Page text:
Cooking and serving in the second half of the week may take longer and be far more frustrating when the most appropriate dishes are in the dirty pile from three days before, and are filling up half of the available counter space. Picking out an appropriate outfit for your day may also take longer and be less satisfactory when most of your clothes are dirty and waiting for that one big laundry day. Finding time for several days of sorting, categorizing, and adding up income and expenses can not only be hard, but it also means pushing a week’s worth of everything else off track every Spring.
You’ll also find that you work smarter, think clearer and faster, and feel more cheerful and creative when you go to sleep before you’re on the verge of illness, and get a sensible amount of sleep at least several nights per week.
So we need a schedule where everything gets done when it’s best for the flow of everything else. A little of this and a little of that, to keep every department of our lives running well. If you don’t believe me, try imagining the only grocery store in town saying that it’s more efficient to restock everything at once. What if they didn’t care that half of the shelves were empty and you couldn’t buy what you wanted, because there was still half a store’s worth of something for sale? And then what if everyone had to wait outside in line for three days while the whole store was restocked at once? This is an example of the ripple effect “efficiency” can have on the rest of life flow. It can be very inefficient for everything it touches.
The surprising part is that we will find that we seem to have more time–enough time–when we both have a good plan, and stick to it. That’s because we won’t be wasting time in confusion, frustration, and depression. You probably don’t know how much time those negatives take until you free yourself from them.
If your life is complex or you have many responsibilities, you may find it hard to make a plan or schedule which you can stick to. It takes thought over a period of time, and trial and error. Be willing to adjust when you find what won’t work.
I think my biggest problems with scheduling were being unrealistic with how fast I could work, not planning bumper time (for interruptions, bathroom trips, switching between tasks, etc), no allotment for the unexpected, and leaving no time for catching up when a project or chore didn’t fit it’s time slot. For years I refused to make a realistic schedule because I refused to accept it might take years to do as much as I wanted to accomplish in months. But I’ve found a time saver—a magic way to get more out of each day.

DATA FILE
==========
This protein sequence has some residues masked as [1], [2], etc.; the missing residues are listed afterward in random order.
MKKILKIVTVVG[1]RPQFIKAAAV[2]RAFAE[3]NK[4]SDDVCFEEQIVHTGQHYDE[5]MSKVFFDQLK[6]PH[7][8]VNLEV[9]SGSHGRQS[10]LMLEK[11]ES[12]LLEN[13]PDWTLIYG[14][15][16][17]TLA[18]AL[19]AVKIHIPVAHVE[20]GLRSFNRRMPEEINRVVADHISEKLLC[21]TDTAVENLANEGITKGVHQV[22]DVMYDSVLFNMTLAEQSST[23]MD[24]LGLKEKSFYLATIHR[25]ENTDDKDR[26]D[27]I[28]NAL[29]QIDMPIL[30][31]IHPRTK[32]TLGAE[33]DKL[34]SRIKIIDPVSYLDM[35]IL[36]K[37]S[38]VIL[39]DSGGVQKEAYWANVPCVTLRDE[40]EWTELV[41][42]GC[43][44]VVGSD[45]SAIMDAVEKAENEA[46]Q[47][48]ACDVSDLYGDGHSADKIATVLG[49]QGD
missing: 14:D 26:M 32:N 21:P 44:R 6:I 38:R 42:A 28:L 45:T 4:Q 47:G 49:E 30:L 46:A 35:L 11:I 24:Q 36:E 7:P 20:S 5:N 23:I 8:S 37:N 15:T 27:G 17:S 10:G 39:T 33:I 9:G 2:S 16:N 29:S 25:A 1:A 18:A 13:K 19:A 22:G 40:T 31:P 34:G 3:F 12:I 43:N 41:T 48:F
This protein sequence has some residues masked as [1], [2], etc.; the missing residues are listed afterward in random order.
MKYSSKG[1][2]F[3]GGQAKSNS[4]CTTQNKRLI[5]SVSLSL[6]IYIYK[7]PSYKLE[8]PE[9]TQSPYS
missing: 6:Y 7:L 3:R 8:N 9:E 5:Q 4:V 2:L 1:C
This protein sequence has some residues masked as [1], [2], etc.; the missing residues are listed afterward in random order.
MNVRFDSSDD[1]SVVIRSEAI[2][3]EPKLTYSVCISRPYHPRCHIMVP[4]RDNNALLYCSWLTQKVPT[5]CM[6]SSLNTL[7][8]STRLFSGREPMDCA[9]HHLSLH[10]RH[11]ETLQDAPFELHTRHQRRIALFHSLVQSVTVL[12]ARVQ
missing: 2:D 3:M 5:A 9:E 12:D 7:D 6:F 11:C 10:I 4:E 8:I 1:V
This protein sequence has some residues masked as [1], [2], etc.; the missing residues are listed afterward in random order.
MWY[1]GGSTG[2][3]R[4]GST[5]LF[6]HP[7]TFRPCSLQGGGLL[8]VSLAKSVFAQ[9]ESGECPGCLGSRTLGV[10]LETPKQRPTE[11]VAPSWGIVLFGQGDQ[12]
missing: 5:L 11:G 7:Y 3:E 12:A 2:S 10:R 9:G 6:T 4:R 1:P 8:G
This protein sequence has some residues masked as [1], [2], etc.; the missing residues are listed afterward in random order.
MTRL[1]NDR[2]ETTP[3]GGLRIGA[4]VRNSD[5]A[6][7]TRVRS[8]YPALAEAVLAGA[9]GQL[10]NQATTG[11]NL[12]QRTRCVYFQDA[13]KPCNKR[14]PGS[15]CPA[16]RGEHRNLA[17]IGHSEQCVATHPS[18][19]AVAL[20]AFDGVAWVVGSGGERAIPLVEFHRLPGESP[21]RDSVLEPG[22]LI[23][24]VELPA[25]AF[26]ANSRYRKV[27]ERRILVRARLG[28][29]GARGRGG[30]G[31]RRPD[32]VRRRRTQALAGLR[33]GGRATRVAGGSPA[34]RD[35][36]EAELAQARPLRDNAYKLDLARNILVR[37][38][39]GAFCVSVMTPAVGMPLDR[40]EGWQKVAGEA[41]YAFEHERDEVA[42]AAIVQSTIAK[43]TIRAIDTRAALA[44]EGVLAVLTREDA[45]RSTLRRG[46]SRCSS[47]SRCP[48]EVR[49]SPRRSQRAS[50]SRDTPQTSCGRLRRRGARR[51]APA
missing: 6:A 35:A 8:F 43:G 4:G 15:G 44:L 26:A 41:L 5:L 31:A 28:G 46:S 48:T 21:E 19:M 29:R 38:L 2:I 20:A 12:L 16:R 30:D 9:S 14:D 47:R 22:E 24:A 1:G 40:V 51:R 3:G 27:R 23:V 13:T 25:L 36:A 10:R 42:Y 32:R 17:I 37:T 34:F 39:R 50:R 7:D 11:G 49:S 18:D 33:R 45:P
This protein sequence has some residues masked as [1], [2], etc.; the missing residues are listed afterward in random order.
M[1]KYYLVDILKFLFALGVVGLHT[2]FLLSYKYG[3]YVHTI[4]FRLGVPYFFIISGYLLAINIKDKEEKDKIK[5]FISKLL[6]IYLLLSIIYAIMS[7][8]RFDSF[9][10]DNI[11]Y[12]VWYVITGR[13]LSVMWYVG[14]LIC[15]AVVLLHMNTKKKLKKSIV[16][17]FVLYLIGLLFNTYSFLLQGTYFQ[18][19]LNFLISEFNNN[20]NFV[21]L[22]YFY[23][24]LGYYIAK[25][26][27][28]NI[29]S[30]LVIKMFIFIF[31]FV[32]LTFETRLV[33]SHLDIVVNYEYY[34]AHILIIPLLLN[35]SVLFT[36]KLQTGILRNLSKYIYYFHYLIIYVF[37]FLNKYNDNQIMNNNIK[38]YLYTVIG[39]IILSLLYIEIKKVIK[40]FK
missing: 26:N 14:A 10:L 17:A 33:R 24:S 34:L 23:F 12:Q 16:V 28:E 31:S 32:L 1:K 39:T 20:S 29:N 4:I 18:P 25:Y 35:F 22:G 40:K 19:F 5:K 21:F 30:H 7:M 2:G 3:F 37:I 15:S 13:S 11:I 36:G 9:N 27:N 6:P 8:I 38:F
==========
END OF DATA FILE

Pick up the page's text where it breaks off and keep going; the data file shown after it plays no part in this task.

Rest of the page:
What’s important is to accept when you’ve found a workable schedule or plan, and then “just do it!” Know when to stop thinking thoughts like, “I wish I had a plan,” “I just don’t know how to get it all done,” “I’ll have to give up some sleep.”
“Just do it” saves time. I’ll explain.
When you hear “stick to the plan” I’m sure that triggers the protest that our plans can’t take into consideration the unknown future, so we’re bound to have to go with the flow and that means we’ll get behind again, so no schedule is going to work. That’s what I used to think. However I’ve learned that the best defense here is to swap. For example, if you’ve scheduled an afternoon at the computer and your spouse invites you out on a date or your kid gets sick, tend to the family today but make sure you reschedule (and accomplish) that afternoon worth of computer work on the next day where you had intended family time. But only swap when it’s wise to, not when your whim dictates.
So I’ll say it again: once you have a workable schedule, just do it! Whether you feel like it or not, you can just do it. Do what your plan calls for, when it calls for it. If you’re scheduled to load the washer tonight, do it. Don’t say to yourself, “oh I know I’m supposed to wash laundry, but I have clothes for tomorrow and I just want to go to bed. It will be okay.” You could have done it in the same time it took you to debate and excuse yourself. Stay on track and you’ll feel incredibly energized! Telling yourself “Just do it!” is like revving your own engine—you’ll go farther faster. You’ll rest better knowing you’re on track, and wake up happier knowing your not starting the day behind on your chores.